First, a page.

IBM sparks anger with its #HackAHairDryer campaign aimed at women
IBM's campaign to #HackAHairDryer to encourage more women into science and engineering roles has been branded patronising and trivialising.
IBM has been criticised over a campaign encouraging women to hack a hairdryer, with Twitter users claiming it is patronising and demeaning.
Ironically, the #HackAHairDryer campaign has been designed to encourage more women to apply for jobs within science and engineering, sectors where less than 3 in 10 positions are held by women.
A video for the campaign, which also features the slogans "Girls don't like science?", Women can’t code? Only men wear lab coats?" as part of its bid to raise awareness.
However well-meaning #HackAHairDryer is, it's been roundly attacked on Twitter where users complained the company could have chosen any other electrical device, rather than a beauty product. IBM has been contacted for comment.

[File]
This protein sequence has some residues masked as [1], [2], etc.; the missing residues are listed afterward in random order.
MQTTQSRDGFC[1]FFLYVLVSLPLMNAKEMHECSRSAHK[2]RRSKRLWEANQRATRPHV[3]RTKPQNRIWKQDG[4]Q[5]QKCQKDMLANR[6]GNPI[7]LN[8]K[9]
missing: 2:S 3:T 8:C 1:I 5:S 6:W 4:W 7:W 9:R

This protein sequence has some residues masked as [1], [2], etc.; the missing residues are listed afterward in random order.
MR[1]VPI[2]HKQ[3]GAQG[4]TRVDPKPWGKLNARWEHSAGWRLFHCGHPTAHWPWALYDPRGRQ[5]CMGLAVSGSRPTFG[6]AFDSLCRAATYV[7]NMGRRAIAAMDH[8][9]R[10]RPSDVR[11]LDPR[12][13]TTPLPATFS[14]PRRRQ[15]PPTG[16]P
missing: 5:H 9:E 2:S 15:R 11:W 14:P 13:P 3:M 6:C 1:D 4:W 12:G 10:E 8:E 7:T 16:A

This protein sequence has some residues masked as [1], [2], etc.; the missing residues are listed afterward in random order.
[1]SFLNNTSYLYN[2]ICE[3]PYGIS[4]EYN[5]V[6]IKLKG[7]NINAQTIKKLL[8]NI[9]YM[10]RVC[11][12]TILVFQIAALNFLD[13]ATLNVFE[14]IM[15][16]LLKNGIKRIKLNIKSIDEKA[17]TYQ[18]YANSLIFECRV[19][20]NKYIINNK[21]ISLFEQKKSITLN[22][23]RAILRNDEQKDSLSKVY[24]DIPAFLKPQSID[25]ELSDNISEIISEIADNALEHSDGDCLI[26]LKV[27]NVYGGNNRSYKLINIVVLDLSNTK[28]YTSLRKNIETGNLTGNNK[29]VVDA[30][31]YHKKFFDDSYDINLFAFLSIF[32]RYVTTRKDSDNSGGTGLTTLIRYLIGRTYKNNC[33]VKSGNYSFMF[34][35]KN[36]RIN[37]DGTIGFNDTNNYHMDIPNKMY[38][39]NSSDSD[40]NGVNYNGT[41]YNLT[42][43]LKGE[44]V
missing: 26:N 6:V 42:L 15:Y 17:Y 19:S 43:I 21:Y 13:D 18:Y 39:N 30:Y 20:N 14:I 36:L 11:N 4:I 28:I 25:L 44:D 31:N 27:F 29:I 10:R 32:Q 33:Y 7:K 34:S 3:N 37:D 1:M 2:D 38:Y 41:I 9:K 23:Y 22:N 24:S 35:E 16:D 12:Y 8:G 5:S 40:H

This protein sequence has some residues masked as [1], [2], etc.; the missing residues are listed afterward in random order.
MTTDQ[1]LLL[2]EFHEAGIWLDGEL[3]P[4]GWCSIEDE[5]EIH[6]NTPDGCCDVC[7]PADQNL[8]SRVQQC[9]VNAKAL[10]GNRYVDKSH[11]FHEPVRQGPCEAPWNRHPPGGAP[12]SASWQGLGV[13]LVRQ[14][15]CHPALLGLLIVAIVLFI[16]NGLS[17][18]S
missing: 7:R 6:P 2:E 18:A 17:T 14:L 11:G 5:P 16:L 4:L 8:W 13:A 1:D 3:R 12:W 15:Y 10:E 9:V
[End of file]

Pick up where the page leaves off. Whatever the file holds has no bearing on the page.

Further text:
In the US, women hold around 26pc of jobs in the tech industry according to the National Center for Women and Information Technology. Google has admitted it still has "a long way to go" in terms of diversity hiring, with women making up only 30pc of its overall workforce, a figure roughly echoed by Facebook's 31pc and Apple's also 31pc.
Baroness Martha Lane Fox, co-founder of Lastminute.com, has spoken out about the ''unconscious bias'' against women in the technology sector, saying she originally thought the internet would level the playing field.
She described the growth of the internet as the ''industrial revolution of our time'' and said that unless women were at the forefront of it, the UK would go backwards.
''All that's happened is that one bunch of very rich white men have transferred their money to another bunch of very rich white men and, worse than that, they are in a very small concentrated area of the world, in Silicon Valley,'' Baroness Lane-Fox, a cross-bench peer, said.
''I still find that really baffling. The absence of women from the teams that are making the internet, the product designers, the coders, the engineers, the absence of women in the venture capital community."